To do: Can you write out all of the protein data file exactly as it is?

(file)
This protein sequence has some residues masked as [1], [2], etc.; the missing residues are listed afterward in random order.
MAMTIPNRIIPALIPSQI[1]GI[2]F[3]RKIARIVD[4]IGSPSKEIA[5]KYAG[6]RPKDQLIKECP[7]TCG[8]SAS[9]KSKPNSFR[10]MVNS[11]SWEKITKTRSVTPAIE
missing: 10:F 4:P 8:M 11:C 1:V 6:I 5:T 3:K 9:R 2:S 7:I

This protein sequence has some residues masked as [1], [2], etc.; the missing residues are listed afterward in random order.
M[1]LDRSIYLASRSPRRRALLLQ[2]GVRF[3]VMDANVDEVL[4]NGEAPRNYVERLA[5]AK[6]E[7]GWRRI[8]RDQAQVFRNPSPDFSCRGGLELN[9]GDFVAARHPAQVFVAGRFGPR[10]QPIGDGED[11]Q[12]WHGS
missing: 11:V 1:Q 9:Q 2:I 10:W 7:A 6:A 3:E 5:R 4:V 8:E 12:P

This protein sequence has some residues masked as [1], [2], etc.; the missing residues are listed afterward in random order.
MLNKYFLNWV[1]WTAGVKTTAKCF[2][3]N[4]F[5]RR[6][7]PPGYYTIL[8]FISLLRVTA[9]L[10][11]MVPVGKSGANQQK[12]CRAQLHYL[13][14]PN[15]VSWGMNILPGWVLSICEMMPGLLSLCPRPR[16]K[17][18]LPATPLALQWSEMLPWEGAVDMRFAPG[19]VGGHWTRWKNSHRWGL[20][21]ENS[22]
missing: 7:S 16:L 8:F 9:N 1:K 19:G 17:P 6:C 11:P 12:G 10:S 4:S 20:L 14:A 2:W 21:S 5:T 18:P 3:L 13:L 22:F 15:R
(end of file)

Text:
This protein sequence has some residues masked as [1], [2], etc.; the missing residues are listed afterward in random order.
MAMTIPNRIIPALIPSQI[1]GI[2]F[3]RKIARIVD[4]IGSPSKEIA[5]KYAG[6]RPKDQLIKECP[7]TCG[8]SAS[9]KSKPNSFR[10]MVNS[11]SWEKITKTRSVTPAIE
missing: 10:F 4:P 8:M 11:C 1:V 6:I 5:T 3:K 9:R 2:S 7:I

This protein sequence has some residues masked as [1], [2], etc.; the missing residues are listed afterward in random order.
M[1]LDRSIYLASRSPRRRALLLQ[2]GVRF[3]VMDANVDEVL[4]NGEAPRNYVERLA[5]AK[6]E[7]GWRRI[8]RDQAQVFRNPSPDFSCRGGLELN[9]GDFVAARHPAQVFVAGRFGPR[10]QPIGDGED[11]Q[12]WHGS
missing: 11:V 1:Q 9:Q 2:I 10:W 7:A 6:A 3:E 5:R 4:V 8:E 12:P

This protein sequence has some residues masked as [1], [2], etc.; the missing residues are listed afterward in random order.
MLNKYFLNWV[1]WTAGVKTTAKCF[2][3]N[4]F[5]RR[6][7]PPGYYTIL[8]FISLLRVTA[9]L[10][11]MVPVGKSGANQQK[12]CRAQLHYL[13][14]PN[15]VSWGMNILPGWVLSICEMMPGLLSLCPRPR[16]K[17][18]LPATPLALQWSEMLPWEGAVDMRFAPG[19]VGGHWTRWKNSHRWGL[20][21]ENS[22]
missing: 7:S 16:L 8:F 9:N 1:K 19:G 17:P 6:C 11:P 12:G 10:S 4:S 20:L 14:A 2:W 21:S 5:T 18:P 3:L 13:L 22:F 15:R